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Published on May 07, 2015

The Importance of Vitamin D for You and Your Family

Vitamin D is one of the most talked about nutrients these days thanks in part to more research and studies emerging about it.

Though the research is ongoing, many studies are claiming vitamin D has the ability to reduce the risk of an array of serious health conditions. But this nutrient’s main job has to do with bone health.

“Vitamin D promotes calcium absorption in the gut. This helps maintain adequate levels of calcium and phosphate in the blood for normal mineralization of bone. It’s also needed for bone ‘maintenance,’ such as growth and remodeling,” said Dr. Carrie Bender, an Abington physician who specializes in family medicine at Ambler Medical Associates.

Health and fitness imageBasically, children need vitamin D to help build strong bones and adults need it to keep bones strong and healthy. Further, this nutrient helps prevent rickets in children, which Dr. Bender said is a “defective mineralization of bones, which can cause skeletal deformities, muscle spasms, dental problems and weakness.”

Despite the essential role vitamin D plays in our bodies, an estimated 40 to 75 percent of people have a vitamin deficiency. That can be due, in part, to not eating a diet complete with food sources containing vitamin D, not spending enough time outside in the sunlight or not taking supplements.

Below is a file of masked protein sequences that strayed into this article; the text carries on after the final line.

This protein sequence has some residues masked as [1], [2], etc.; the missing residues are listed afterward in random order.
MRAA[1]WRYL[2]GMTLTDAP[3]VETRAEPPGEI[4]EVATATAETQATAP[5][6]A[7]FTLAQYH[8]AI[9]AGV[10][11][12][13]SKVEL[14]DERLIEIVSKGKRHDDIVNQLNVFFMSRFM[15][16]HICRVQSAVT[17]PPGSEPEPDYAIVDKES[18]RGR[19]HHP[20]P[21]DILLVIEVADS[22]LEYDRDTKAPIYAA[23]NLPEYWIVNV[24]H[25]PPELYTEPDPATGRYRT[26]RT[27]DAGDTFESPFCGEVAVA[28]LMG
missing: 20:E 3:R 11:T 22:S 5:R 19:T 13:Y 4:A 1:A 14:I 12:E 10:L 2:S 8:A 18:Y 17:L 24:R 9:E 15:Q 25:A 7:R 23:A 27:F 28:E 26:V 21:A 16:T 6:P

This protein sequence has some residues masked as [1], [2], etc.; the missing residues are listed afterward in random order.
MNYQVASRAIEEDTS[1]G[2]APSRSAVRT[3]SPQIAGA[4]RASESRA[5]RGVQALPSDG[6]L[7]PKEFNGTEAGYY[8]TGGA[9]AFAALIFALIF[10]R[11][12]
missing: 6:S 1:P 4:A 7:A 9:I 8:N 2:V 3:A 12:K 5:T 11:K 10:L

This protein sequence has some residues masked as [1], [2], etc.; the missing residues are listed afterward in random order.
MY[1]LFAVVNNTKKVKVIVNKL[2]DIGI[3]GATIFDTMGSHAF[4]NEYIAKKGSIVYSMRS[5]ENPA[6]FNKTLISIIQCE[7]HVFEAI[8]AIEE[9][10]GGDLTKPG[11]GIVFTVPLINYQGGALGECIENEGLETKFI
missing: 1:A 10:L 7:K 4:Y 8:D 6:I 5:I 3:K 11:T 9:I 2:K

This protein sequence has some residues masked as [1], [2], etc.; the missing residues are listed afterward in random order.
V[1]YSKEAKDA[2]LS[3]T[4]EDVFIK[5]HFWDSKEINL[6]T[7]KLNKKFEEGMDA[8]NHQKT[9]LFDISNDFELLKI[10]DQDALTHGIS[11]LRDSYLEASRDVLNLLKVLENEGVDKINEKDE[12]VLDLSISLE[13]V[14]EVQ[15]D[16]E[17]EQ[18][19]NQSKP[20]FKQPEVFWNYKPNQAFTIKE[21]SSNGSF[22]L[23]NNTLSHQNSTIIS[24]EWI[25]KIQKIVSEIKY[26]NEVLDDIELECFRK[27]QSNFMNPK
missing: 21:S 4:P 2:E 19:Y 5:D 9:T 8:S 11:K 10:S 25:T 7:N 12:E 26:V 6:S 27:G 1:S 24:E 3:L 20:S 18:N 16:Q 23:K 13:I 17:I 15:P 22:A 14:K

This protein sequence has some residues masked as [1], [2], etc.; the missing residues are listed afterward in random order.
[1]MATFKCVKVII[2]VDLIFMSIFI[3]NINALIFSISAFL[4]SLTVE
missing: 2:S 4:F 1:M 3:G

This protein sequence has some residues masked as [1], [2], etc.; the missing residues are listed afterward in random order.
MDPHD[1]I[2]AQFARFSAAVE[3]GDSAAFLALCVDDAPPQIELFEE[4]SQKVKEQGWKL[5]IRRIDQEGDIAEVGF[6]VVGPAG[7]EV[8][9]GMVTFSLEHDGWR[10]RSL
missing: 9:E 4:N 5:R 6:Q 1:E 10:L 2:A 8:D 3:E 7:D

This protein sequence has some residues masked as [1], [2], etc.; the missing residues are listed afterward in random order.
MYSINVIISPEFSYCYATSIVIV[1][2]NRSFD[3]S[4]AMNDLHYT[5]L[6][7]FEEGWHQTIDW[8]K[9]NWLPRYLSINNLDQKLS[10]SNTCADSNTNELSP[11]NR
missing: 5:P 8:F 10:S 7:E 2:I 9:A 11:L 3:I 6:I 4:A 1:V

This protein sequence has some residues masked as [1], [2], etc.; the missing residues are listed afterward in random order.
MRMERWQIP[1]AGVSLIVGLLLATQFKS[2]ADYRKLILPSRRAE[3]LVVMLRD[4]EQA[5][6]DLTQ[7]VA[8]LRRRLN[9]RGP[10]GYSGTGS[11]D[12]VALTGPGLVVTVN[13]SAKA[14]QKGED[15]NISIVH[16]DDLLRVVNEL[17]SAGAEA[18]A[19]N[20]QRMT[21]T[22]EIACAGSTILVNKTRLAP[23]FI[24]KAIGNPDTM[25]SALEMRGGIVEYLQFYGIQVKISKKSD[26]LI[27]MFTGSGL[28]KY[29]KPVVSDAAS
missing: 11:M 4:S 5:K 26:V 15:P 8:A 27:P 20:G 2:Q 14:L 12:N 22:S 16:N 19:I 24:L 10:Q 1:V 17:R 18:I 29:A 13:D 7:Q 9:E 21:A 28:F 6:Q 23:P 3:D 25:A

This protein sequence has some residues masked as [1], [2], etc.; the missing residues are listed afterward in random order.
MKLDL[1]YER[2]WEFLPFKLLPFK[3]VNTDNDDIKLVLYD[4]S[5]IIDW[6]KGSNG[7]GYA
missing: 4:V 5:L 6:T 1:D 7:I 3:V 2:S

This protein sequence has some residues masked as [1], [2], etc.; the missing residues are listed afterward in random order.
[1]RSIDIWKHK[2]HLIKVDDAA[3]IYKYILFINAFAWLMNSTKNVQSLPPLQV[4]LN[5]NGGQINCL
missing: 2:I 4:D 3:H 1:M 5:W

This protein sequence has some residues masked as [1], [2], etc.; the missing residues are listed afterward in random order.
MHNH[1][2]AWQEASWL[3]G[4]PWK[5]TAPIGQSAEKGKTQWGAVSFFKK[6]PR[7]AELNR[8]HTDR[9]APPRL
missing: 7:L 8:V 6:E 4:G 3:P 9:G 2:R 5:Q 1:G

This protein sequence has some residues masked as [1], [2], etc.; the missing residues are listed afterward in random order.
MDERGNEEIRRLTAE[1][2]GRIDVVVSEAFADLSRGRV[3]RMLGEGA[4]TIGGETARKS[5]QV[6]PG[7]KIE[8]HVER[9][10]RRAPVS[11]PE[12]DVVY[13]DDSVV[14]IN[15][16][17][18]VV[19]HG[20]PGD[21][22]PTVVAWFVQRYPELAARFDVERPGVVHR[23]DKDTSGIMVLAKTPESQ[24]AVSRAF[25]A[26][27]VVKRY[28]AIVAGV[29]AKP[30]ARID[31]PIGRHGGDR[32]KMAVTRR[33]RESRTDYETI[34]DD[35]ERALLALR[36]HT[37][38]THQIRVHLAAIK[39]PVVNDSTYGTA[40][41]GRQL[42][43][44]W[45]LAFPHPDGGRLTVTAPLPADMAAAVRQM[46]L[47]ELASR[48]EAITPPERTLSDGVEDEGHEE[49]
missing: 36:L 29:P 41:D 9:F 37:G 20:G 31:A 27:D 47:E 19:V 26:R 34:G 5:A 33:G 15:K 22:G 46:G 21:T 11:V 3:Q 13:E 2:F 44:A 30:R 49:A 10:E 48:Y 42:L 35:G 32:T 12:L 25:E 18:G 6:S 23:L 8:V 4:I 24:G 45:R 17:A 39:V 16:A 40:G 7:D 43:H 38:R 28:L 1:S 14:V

According to the American Academy of Pediatrics, children who are partially or exclusively breastfed should be supplemented with 400IU of vitamin D daily. Recommendations for adults can vary from 400IU to 2,000IU daily based on their current vitamin D level, intake, sun exposure and skin tone, and supplement use, Dr. Bender said.

As an adult, not getting enough vitamin D may lead to bone loss, lower bone density and a high risk of breaking bones as you age.

“Without vitamin D, bones can be misshapen, brittle and thin,” Dr. Bender said.

So how can you be sure you’re getting enough vitamin D?

The majority, or 80 to 90 percent, of the vitamin D the body gets is obtained through exposure to sunlight.

“UVB rays penetrate uncovered skin and are converted into vitamin D,” Dr. Bender said. Your body is able to store vitamin D in your skin and use it later. The amount your skin makes depends on what time of the day it is, your skin pigmentation, where you live and the use of sunscreen or sunblock. Because of the risk of skin cancer, many people try to stay out of the sun, cover up when outside and use sunscreens to protect their skin. While this does protect skin from skin cancer, it also limits your skin’s ability to make vitamin D. Even a sun protection factor (SPF) of 8 can reduce your production of vitamin D by 95 percent. Because of this, many people rely on other sources for vitamin D, including foods rich in the nutrient and supplements.

When it comes to food sources, salmon, mackerel, tuna, fish liver oils, beef liver, egg yolks and cheese all contain vitamin D, according to Dr. Bender. Many foods, like cereals, yogurt and certain brands of orange juice, are fortified with vitamin D.

And if you aren’t getting enough vitamin D through those sources, you may need a dietary supplement.

“Vitamin D can be found in two forms: D2 and D3, which are equal in potency at lower levels, but D2 is less potent at higher levels,” Dr. Bender said. But, overall, both are good for bone health.

Some people may need blood tests to confirm whether they’re getting enough vitamin D.

“For certain people with chronic illnesses such as inflammatory bowel disease (IBD), it becomes important to periodically check to ensure their vitamin D levels are within a normal limit as it is absorbed through the gut,” she said.

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